Spotlight Review

The truth will set you free from ideological posturing.

Spotlight, by far the best movie of the year might also have been the most divisive. But Thomas McCarthy’s film about the Boston Globe reporting team who broke into the now infamous story of widespread abuse in the Catholic Church carries an unlikely salve for souls scarred and wearied by political polarization and culture warring.

Spotlight’s plot–one of the biggest scandals in American history–contains all the elements of a hot-button culture war story: religion used to prey on the weak, institutional cover-ups, faith destroyed by hypocrisy, cultures of silence embedded in private life, etc. The implications are enough to supply a year’s worth of Slate columns with ammunition to discredit the religious, patriarchal orders, and critics of the sexual revolution. And yet Spotlight wastes no time grandstanding for an ideological narrative. How does it accomplish this feat?

The secret lies in what McCarthy’s film is actually about. This is not actually a film about the Catholic Church, but about a newsroom. That’s not to say that you don’t find out a lot about the Church’s institutional failures along with the reporters, but the thrill of the film is not its tragedy or melodrama–a scene where Mark Ruffalo confesses to Rachel McAdams that the story has shattered his precarious faith packs an emotional punch, but it is not the focal point of the film. The money shots consist of reporters piecing facts together, scanning documents, and uncovering buried connections. We feel the thrill of their search for the truth. The tragic reality is left for others to interpret.

Dogged adherence to the facts actually makes for a riveting tale. Spotlight paints a picture of the priest abuse scandals that is too complicated for an editorial. Certain details don’t exactly make progressives look good. The Cardinal who covered for the offending priests trumpets his liberal credentials as an old-line Civil Rights sympathizer. Later he is pictured speaking out against anti-Islamic sentiment in the wake of 9/11. One of the pedophile priests is described as a “street priest” with long hair–the very image of a post-Vatican II liberal, lax on sexual ethics, too hip for Church teaching. And then of course, there are details that will (and ought to!) unsettle conservatives. The expert they consult posits that priestly celibacy is probably an important factor in explaining the “widespread psychological phenomenon” of priestly pedophilia. Perhaps the most disturbing element is the culture of silence that benefits the abusers, a culture which is enforced, often most rigorously, by the families of the abused. This pervasive reality cuts deeply into the family values the Church promotes.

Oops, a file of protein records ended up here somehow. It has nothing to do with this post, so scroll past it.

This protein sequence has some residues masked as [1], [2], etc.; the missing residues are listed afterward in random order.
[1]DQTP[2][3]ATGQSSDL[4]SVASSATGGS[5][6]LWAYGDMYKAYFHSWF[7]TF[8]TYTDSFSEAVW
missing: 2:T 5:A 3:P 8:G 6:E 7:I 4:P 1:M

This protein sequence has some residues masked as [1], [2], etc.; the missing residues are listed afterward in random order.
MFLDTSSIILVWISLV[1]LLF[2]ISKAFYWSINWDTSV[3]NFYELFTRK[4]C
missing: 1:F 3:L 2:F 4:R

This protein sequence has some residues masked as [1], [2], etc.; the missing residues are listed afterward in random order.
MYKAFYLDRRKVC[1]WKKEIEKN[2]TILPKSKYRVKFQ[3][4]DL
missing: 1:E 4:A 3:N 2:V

Even amid all this red meat, Spotlight keeps its cool and does not descend into demagoguery. A lesser film trying to stay neutral would get lost in giving even equal time to competing perspectives. McCarthy chooses not to even be distracted by the politics that would be bruised by his film, and insodoing, it ends up being free of easy judgments and cheap melodrama. No points are scored, no “gotcha” moments indulged. This is the humblest movie ever made about the breaking of a devastating scandal. Even with substantive scenes depicting how the revelations impacted the faith of the individual reporters on the case, nothing is forced or ham fisted. By making a movie about people sticking to facts, Spotlight, well, sticks to the facts. The result is a balanced, hard-hitting, and necessary film, just like the original news story the film is concerned with.

By focusing on the frequently tedious, morally fraught, and ultimately riveting process of discovering the truth about something, Spotlight manages to confront important social and cultural issues without resorting to ideological scapegoating. No doubt these virtues come also from the story the team selects to investigate, but there therein lies a lesson as well. Thomas McCarthy has not made a film challenging people’s thoughts or beliefs. That sort of posturing would sully the purity of the Spotlight team’s reporting. But the film does not refrain from comment on those matters either, it simply follows the story where it goes and refrains from unsubstantiated speculation. In Spotlight discovering the truth is more exciting than commenting on it. Here’s hoping that the blogger style journalism that dominates the news cycle in our digital age sees Spotlight with an eye toward their own practice. The truth needs little help. It speaks for itself.

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